You may remember to old cartoon character Droopy Dog. In the first scene of the 1943 debut, Droopy saunters in, looks at the audience and says “Hello all you happy people. You know what? I’m the hero.” Droopy’s meek, deadpan personality and appearance made him an improbable looking hero. Still, he managed to consistently foil his adversaries. There are a lot of people, especially Baby Boomers, who feel that their appearance does not adequately reflect how youthful, vigorous, and “heroic” they really feel despite the fact that, like Droopy, they have rather sad, drooping basset hound eyes.
Those droopy eyes might be natural for a basset but in humans the comparable condition is called ptosis (pronounced TOE-sis). That’s the medical term for drooping eyelids that can make you look older and interfere with peripheral vision, compromising sight by up to 30%. Ptosis may be present at birth when the levator muscle that controls the eyelid fails to develop properly. Like lazy eye, the condition can permanently damage vision, if untreated, by causing the unaffected eye to do all the work while the affected eye degenerates. Children with congenital ptosis often try to compensate by tilting their heads back or raising their eyebrows in an effort to lift the eyelid. An acquired form of ptosis is usually associated with aging. It is called levator dehiscence because it results when the levator muscle that controls the eyelid stretches or detaches completely.
Plastic surgeon Manish R. Gupta, MD, says that a simple but delicate procedure called blepharoplasty removes excess skin, muscle, and fat from the eyelid and may also involve tightening or reattaching the levator muscle. Blepharoplasty can correct the problems associated with ptosis, leaving the patient not only seeing better but looking better as well. He recalls one patient who had tried to compensate for his ptosis by lifting his eyebrows. The constant effort produced headaches, another medical consequence associated with what might appear to be merely a cosmetic problem.
“A 67-year-old grandmother came to see me about an unrelated matter,” says Dr. Gupta. “While she was here, she asked if there was anything that could be done for droopy eyelids that covered a third to half of her field of vision. I sent her to an ophthalmologist to confirm that she had no underlying eye disease or problem that might need to be addressed first.”
Dr. Gupta says blepharoplasty is a relatively straightforward but delicate procedure. “Every eyelid has natural wrinkles and creases that make it possible for the surgeon to make an incision in a place where there will be no visible scar,” he says. “The procedure is done under local anesthesia and normally takes about an hour and a half. I use very fine 6/0 sutures that are virtually invisible without magnification. It is important not to leave visible scars and not to remove too much skin. If you can’t close your eyelid completely, it leads to dry eye and possibly to a dry, scratched cornea. This patient, as is typical, had puffy black eyes for a couple of weeks but by four weeks after surgery there were no residual signs—except, of course, that she looks and sees a lot better. Now she also feels safer driving her grandchildren because of the improvement in her peripheral vision. She says she had not realized how much her vision had been limited because the deterioration had been gradual and, as she grew accustomed to it over time, the limited vision seemed normal to her.”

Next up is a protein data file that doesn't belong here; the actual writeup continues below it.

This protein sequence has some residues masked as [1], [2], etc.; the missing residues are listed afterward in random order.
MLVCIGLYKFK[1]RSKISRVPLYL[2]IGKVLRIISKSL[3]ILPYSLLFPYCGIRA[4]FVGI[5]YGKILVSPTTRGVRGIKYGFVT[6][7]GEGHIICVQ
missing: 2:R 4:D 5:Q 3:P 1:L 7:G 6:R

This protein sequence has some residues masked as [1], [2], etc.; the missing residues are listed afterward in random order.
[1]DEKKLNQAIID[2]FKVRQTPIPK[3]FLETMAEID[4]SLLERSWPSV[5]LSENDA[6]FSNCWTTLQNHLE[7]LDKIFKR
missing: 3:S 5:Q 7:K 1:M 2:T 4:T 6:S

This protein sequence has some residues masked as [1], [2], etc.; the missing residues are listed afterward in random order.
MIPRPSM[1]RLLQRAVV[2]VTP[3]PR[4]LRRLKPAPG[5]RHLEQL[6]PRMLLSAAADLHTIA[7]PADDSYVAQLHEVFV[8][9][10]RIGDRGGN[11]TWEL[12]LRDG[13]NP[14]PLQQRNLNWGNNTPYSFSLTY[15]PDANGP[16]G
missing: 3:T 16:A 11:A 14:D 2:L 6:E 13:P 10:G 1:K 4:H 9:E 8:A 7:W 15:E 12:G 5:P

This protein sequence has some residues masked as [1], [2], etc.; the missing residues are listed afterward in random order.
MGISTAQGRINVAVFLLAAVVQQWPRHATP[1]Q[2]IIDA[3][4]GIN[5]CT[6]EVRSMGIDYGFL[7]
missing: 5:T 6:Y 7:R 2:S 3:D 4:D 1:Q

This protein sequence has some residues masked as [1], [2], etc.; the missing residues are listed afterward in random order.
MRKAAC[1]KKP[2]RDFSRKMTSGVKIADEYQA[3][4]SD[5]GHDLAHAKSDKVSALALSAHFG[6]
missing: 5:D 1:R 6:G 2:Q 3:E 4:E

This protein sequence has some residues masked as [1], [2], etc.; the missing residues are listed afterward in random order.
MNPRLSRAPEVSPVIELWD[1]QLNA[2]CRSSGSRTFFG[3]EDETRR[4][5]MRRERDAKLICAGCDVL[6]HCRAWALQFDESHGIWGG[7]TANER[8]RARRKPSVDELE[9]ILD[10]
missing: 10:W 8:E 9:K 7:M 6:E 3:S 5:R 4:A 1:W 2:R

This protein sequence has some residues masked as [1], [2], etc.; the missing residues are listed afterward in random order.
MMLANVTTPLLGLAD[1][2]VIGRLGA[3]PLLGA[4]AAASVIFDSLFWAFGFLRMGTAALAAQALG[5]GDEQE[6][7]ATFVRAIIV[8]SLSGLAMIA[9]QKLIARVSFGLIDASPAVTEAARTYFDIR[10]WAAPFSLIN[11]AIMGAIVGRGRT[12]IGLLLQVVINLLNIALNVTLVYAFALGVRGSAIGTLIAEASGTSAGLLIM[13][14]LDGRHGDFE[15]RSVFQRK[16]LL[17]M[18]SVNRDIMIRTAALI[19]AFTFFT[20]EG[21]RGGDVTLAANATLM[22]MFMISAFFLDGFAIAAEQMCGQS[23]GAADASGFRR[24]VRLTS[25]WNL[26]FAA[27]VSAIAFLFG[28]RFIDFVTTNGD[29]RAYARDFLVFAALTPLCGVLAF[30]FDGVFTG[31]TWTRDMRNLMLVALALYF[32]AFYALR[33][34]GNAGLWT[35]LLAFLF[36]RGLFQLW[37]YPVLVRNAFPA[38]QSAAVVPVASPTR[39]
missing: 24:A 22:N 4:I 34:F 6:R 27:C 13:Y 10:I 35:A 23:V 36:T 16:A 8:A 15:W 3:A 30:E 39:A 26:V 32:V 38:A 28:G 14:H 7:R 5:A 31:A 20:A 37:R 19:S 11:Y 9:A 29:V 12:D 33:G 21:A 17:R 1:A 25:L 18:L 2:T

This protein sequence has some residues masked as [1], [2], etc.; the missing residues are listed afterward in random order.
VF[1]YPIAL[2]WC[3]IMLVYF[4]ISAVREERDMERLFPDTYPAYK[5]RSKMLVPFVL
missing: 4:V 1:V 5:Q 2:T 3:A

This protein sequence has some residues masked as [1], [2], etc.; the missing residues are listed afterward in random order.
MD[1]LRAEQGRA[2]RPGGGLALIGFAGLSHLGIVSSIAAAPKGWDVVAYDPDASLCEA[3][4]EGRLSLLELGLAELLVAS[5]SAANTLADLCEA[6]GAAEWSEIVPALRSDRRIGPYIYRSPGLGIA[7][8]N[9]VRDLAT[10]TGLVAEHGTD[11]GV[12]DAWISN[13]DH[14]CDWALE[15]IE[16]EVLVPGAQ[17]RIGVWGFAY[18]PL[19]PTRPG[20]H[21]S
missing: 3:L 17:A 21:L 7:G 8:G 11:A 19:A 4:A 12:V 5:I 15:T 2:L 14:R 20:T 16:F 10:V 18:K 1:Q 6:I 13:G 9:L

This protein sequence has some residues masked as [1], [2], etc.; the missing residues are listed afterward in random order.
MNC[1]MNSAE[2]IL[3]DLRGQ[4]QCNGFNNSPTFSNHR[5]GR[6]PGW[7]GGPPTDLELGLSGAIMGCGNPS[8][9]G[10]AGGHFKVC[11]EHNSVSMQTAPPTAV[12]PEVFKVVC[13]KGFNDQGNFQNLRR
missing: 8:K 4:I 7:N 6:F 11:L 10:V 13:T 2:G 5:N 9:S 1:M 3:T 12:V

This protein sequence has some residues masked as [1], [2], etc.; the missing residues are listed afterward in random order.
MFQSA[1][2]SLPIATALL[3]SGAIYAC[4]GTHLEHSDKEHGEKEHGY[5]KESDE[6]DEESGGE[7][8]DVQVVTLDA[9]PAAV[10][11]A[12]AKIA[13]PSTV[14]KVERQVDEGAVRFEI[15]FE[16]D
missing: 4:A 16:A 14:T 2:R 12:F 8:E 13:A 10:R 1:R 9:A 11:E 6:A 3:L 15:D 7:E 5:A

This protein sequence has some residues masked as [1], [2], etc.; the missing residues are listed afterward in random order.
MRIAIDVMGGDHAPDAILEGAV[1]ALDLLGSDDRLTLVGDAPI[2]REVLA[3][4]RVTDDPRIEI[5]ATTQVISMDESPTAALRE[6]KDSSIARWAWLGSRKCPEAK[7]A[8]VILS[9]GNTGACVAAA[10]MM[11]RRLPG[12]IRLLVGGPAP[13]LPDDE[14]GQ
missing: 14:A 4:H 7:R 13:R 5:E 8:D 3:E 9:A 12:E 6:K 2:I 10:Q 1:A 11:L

Because ptosis does interfere with vision, Medicare and insurance companies usually approve payment for the surgery even though there is a very definite cosmetic benefit as well. Blepharoplasty can be done alone, or in conjunction with other facial surgery procedures such as a facelift or brow lift.
Another of Dr. Gupta’s patients, a retired engineer, was brought in by his wife. “He said that his drooping eyelid didn’t bother him but she said that didn’t matter because it bothered her! I performed a very simple, non-invasive test to measure how well the levator muscle was working then I sent him to his ophthalmologist before the surgery to make sure there were no underlying problems that might be masked by the drooping lid. One of the reasons I perform blepharoplasty under local anesthesia is so that I can check the movement of the eyelid in comparison to the other lid and that requires the cooperation of the patient. Following the surgery, he sees better and his wife is happy because he looks a lot better. He says his friends have told him that he looks less tired and more alert.”
Lower lids as well as drooping upper eyelids can benefit from blepharoplasty. One of Dr. Gupta’s patients is a burn victim. “Scars pulled down his lower lid so his eye was at risk for corneal scratches. I released the scar and performed a mini-facelift to give support to the eyelid. This was an extremely difficult problem because of the damage associated with his burns and the eyelid was just part of a much larger issue. The key was to protect his eye because function is more important than appearance.”
If you are concerned that ptosis may be interfering with your vision or with the youthful appearance you would prefer, contact Dr. Gupta’s office at 419-841-2303.February 26, 2015